Tag Archives: Kirby

Richard Canning

The Revd Richard Canning (1708—1775) was a Suffolk clergyman, and author of several books. He was the (anonymous) author of An account of the gifts and legacies that have been given and bequeathed to charitable uses in the town of Ipswich; with some account of the present state and management and some proposals for the future regulation of them, published in Ipswich in 1747. This was not a completely disinterested account, as a careful parsing of the title shows. Back in 1743, a commission had been set up to investigate the various charitable donations that had been given to be used in Ipswich, and to check that the conditions of these donations were being properly fulfilled. Clearly, such an investigation would be unnecessary unless there was a sense, in certain quarters, that there was a certain amount of misdirection going on. The investigation was partly an attack on the current political powers in Ipswich. Canning collected 113 subscribers, mostly from local people, among them Kirby. Canning himself took six copies of the book, as did his friend Rev. Henry Hubbard.

Canning was actually born in Plymouth, but moved to Suffolk at a young age when his father retired to Ipswich after a career as a naval commander. He went to Westminster School, and on to St Catharine’s College, Cambridge, graduating in 1729, and gaining a master’s degree from Peterhouse in 1735. He married Cordelia Westhorp in 1739 and they had two children, a son Richard, and a daughter Cordelia. Canning’s wife died in 1751, but he never remarried. His first clerical appointment was as curate at St Lawrence, Ipswich, in 1734, and he gradually gathered other livings, maintaining a plurality of up to four at times.

According to his DNB article, “Canning was a pillar of Anglican life in Suffolk, and a leading member of the clerical, literary, and musical circles to which the young Thomas Gainsborough belonged until he left for Bath in 1759”. Gainsborough painted a portrait of Canning about 1757.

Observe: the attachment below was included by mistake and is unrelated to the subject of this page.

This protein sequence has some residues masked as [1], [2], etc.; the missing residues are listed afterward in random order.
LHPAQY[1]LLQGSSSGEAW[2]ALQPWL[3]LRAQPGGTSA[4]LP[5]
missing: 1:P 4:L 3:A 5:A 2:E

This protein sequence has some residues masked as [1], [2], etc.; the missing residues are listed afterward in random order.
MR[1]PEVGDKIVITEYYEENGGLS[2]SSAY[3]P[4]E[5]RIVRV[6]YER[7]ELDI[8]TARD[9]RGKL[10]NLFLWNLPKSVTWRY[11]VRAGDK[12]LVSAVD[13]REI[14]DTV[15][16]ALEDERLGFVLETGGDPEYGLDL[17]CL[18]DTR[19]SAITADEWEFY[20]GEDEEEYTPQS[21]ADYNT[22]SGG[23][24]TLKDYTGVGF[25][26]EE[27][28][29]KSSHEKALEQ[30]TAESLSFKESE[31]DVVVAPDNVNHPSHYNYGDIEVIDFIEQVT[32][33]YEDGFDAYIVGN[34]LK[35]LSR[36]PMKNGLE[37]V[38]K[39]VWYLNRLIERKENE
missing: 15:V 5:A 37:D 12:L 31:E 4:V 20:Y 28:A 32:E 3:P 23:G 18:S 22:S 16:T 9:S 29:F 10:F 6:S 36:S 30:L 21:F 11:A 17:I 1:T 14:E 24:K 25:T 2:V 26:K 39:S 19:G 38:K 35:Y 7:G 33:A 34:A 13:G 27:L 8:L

(This picture is from The Art Fund, and is reversed).

Canning gave the picture to Henry Hubbard, and in return, Hubbard had his own portrait done by Gainsborough and gave it to Canning. Hubbard’s portrait is very similar, but he is facing the other way (i.e., to the right, whereas Canning is looking to the left).

Canning also appears to have been the editor who prepared the much revised and enlarged 1764 second edition of John Kirby’s Suffolk Traveller, although a number of other people also had a hand in the work.

Canning’s DNB article is here.

Sir Joseph Ayloffe (1709/10—1781)

Sir Joseph Ayloffe, 6th (and last) Baronet, of Braxted Magna, Essex, was Kirby’s first patron, and something of a mystery to me. I can’t quite tell whether to celebrate his achievements or see him as a rather sad case of someone who did not have the success he desired. Nor can I see exactly how he and Kirby got together, nor precisely understand his passion for the antiquities of Suffolk.

Ayloffe was born in 1709 as the only son of Joseph Ayloffe, a barrister (lawyer), of Gray’s Inn, London, and Mary Ayliffe. As a child he went to Westminster School and Lincoln’s Inn. He went up to Oxford in 1726, the same year his father died, but left in 1728 without taking a degree. Following his father, he became a barrister in 1730, and that year his unmarried cousin, Sir John Ayloffe, died, and he succeeded to the baronetcy. He married Margaret Railton, a widow, in 1734 and they had one son, Joseph, who died of smallpox in 1756 at Cambridge.

Ayloffe was one of those eighteenth-century passionate antiquarians. He was elected a fellow of the Royal Society in 1731, and of the Society of Antiquaries of London in 1732; he was also a member of the Spalding Gentlemen’s Society. He was appointed clerk to the commissioners for building Westminster Bridge in 1736, and held the post for the 15 years it took for the bridge to be constructed.